Volunteers Mark Rare Visitor in Annual Glen Canyon Bird Count
Enthusiastic volunteers participating in the Annual Christmas Bird Count at Glen Canyon National Recreation Area identified 81 different species of birds, including a wayward sea duck and a record-setting number of Canadian geese.
Tuesday, January 5, marked the 12th occasion that volunteer and professional birders came together at Glen Canyon to participate in the National Audubon Society’s annual Christmas Bird Count. Twenty three birders in four teams spent the day on Lake Powell, the Colorado River, and at sites around Page to identify different species and count total numbers of birds in the area.
Among the different bird species identified were Bald and Golden eagles, four species of wren, juncos, sparrows, and Mountain Bluebirds, as well as Common Goldeneye, Lesser Scaup and Ring-necked ducks numbering a couple thousand. Birders also counted a record number of Canadian geese during this year’s bird count: 825 geese are wintering in and around Page.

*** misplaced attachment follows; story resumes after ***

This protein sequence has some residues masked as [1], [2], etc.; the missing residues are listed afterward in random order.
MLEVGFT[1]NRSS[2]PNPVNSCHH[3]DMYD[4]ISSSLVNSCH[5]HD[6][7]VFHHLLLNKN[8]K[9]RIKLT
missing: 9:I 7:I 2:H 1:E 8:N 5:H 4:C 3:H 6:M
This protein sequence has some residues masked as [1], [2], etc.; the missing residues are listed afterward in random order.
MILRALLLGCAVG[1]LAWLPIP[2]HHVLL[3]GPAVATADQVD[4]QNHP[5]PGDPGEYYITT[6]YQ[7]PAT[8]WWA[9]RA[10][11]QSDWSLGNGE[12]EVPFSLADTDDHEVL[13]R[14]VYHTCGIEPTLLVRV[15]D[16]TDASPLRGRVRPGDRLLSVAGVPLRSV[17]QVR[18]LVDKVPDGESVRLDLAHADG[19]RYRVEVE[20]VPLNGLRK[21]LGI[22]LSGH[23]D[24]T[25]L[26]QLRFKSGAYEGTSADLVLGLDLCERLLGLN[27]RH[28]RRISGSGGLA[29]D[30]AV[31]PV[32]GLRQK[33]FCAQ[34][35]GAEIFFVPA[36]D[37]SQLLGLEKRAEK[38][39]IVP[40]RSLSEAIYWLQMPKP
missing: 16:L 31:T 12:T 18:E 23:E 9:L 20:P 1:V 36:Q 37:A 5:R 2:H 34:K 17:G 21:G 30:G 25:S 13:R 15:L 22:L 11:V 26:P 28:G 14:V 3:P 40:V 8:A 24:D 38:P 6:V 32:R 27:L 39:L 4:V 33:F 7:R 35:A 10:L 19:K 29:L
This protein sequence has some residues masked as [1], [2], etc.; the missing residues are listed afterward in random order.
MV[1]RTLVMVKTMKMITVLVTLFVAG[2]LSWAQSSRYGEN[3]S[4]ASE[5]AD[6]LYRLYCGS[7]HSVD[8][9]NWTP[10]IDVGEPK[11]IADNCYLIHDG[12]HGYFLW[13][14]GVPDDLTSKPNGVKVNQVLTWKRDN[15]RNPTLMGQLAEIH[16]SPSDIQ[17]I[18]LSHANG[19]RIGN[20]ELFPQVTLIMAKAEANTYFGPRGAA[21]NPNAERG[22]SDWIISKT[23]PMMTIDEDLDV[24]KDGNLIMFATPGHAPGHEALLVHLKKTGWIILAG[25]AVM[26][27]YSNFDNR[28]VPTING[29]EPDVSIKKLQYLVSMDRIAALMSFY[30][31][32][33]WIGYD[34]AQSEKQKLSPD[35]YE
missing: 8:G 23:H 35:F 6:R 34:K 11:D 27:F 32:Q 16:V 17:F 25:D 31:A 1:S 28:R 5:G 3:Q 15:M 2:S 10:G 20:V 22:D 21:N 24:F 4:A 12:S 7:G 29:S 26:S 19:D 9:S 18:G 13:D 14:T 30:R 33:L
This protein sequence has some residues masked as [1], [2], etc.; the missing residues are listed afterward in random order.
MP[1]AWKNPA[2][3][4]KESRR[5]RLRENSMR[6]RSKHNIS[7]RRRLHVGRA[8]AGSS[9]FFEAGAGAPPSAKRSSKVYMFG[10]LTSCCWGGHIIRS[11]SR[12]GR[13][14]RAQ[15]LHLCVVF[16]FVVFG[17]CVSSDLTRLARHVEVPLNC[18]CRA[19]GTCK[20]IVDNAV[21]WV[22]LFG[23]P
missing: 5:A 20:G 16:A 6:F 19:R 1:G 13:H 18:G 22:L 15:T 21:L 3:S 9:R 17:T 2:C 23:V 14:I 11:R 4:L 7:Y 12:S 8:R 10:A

The celebrity of the bird count was a Red-necked Grebe spotted on the Colorado River. The Red-necked Grebe is an arctic sea bird that usually winters off the Pacific and Atlantic coasts. This was only the third documented sighting of a Red-necked Grebe in northern Arizona.
Glen Canyon would like to thank the volunteers who came from as far away as Tucson to participate in the Christmas Bird Count. Additional support was provided by the Grand Staircase-Escalante National Monument, Glen Canyon Natural History Association, Boston’s True Value Hardware, and Colorado River Discovery.
Did You Know?
It takes two to tango, but three to ski: driver, skier, and observer. Keep a brilliant orange flag up when someone's in the water. Never ski after dark.